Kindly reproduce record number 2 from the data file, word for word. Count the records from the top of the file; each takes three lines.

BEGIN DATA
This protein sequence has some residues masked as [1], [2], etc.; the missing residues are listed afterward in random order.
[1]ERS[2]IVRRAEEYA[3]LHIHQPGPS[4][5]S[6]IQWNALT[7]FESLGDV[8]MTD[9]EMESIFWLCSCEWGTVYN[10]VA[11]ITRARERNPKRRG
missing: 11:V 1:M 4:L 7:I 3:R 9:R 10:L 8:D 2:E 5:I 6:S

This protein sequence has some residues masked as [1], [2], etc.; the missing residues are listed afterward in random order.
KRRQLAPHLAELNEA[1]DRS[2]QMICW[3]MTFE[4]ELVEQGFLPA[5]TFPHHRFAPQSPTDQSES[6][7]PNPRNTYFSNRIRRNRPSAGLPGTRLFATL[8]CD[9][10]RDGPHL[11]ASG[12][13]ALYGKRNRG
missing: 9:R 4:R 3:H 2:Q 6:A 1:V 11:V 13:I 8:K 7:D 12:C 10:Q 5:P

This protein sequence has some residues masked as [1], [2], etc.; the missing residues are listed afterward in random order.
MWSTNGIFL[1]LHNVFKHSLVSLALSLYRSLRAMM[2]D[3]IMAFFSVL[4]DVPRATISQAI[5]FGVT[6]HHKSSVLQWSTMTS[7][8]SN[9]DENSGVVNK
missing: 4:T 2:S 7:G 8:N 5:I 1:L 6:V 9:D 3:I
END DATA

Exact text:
This protein sequence has some residues masked as [1], [2], etc.; the missing residues are listed afterward in random order.
KRRQLAPHLAELNEA[1]DRS[2]QMICW[3]MTFE[4]ELVEQGFLPA[5]TFPHHRFAPQSPTDQSES[6][7]PNPRNTYFSNRIRRNRPSAGLPGTRLFATL[8]CD[9][10]RDGPHL[11]ASG[12][13]ALYGKRNRG
missing: 9:R 4:R 3:H 2:Q 6:A 1:V 11:V 13:I 8:K 7:D 12:C 10:Q 5:P